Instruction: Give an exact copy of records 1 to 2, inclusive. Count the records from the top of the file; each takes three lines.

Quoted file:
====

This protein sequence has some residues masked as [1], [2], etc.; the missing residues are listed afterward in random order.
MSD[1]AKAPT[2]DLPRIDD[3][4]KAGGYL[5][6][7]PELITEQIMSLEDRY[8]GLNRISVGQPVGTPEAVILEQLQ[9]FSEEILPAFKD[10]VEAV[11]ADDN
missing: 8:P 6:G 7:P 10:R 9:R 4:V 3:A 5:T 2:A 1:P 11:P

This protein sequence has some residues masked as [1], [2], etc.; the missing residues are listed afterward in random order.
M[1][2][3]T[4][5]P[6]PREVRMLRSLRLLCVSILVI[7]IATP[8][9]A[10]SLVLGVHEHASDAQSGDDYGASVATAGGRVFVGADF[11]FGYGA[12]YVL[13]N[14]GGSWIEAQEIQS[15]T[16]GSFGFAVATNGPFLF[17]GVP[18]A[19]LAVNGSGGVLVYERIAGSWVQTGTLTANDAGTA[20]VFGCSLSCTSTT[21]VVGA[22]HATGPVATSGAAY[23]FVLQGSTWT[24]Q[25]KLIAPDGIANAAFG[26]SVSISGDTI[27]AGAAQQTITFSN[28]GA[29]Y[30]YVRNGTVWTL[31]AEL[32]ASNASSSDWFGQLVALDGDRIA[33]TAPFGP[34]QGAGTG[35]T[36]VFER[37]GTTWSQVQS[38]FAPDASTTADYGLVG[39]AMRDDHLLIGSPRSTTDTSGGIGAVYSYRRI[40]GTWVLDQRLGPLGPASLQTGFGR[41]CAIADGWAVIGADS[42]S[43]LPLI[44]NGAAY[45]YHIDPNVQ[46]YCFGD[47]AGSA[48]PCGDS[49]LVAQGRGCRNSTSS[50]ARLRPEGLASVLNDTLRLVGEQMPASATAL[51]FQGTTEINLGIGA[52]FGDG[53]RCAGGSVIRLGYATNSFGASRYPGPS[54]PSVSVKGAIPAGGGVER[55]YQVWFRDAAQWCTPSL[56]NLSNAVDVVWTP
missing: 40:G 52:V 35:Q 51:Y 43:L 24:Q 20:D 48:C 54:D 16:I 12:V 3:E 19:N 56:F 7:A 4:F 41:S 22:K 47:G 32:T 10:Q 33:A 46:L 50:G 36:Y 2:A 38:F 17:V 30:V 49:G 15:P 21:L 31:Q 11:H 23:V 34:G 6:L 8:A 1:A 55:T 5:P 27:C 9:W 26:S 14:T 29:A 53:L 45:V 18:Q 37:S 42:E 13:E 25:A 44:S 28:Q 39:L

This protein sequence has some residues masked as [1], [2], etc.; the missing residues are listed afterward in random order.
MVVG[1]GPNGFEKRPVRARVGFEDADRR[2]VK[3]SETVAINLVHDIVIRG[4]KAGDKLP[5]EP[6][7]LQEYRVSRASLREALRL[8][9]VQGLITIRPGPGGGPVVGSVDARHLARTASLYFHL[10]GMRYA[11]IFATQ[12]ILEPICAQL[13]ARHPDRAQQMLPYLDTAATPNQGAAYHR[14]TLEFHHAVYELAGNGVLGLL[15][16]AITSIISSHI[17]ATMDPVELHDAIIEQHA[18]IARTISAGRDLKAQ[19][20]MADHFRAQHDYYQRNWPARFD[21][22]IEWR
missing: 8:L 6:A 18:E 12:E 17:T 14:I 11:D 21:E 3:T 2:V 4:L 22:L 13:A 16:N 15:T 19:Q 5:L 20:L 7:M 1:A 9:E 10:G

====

This protein sequence has some residues masked as [1], [2], etc.; the missing residues are listed afterward in random order.
MSD[1]AKAPT[2]DLPRIDD[3][4]KAGGYL[5][6][7]PELITEQIMSLEDRY[8]GLNRISVGQPVGTPEAVILEQLQ[9]FSEEILPAFKD[10]VEAV[11]ADDN
missing: 8:P 6:G 7:P 10:R 9:R 4:V 3:A 5:T 2:A 1:P 11:P

This protein sequence has some residues masked as [1], [2], etc.; the missing residues are listed afterward in random order.
M[1][2][3]T[4][5]P[6]PREVRMLRSLRLLCVSILVI[7]IATP[8][9]A[10]SLVLGVHEHASDAQSGDDYGASVATAGGRVFVGADF[11]FGYGA[12]YVL[13]N[14]GGSWIEAQEIQS[15]T[16]GSFGFAVATNGPFLF[17]GVP[18]A[19]LAVNGSGGVLVYERIAGSWVQTGTLTANDAGTA[20]VFGCSLSCTSTT[21]VVGA[22]HATGPVATSGAAY[23]FVLQGSTWT[24]Q[25]KLIAPDGIANAAFG[26]SVSISGDTI[27]AGAAQQTITFSN[28]GA[29]Y[30]YVRNGTVWTL[31]AEL[32]ASNASSSDWFGQLVALDGDRIA[33]TAPFGP[34]QGAGTG[35]T[36]VFER[37]GTTWSQVQS[38]FAPDASTTADYGLVG[39]AMRDDHLLIGSPRSTTDTSGGIGAVYSYRRI[40]GTWVLDQRLGPLGPASLQTGFGR[41]CAIADGWAVIGADS[42]S[43]LPLI[44]NGAAY[45]YHIDPNVQ[46]YCFGD[47]AGSA[48]PCGDS[49]LVAQGRGCRNSTSS[50]ARLRPEGLASVLNDTLRLVGEQMPASATAL[51]FQGTTEINLGIGA[52]FGDG[53]RCAGGSVIRLGYATNSFGASRYPGPS[54]PSVSVKGAIPAGGGVER[55]YQVWFRDAAQWCTPSL[56]NLSNAVDVVWTP
missing: 40:G 52:V 35:Q 51:Y 43:L 24:Q 20:D 48:C 54:D 16:I 12:V 3:E 19:N 56:F 7:A 4:F 41:S 22:K 47:G 32:T 10:Q 33:A 46:L 50:G 36:Y 2:A 38:F 17:V 30:V 49:G 15:P 21:L 31:Q 11:H 23:V 34:G 6:L 8:A 1:A 55:T 5:P 27:C 9:W 26:S 14:T 29:A 53:L 45:V 18:Q 37:S 42:E 13:E 25:A 44:S 28:Q 39:L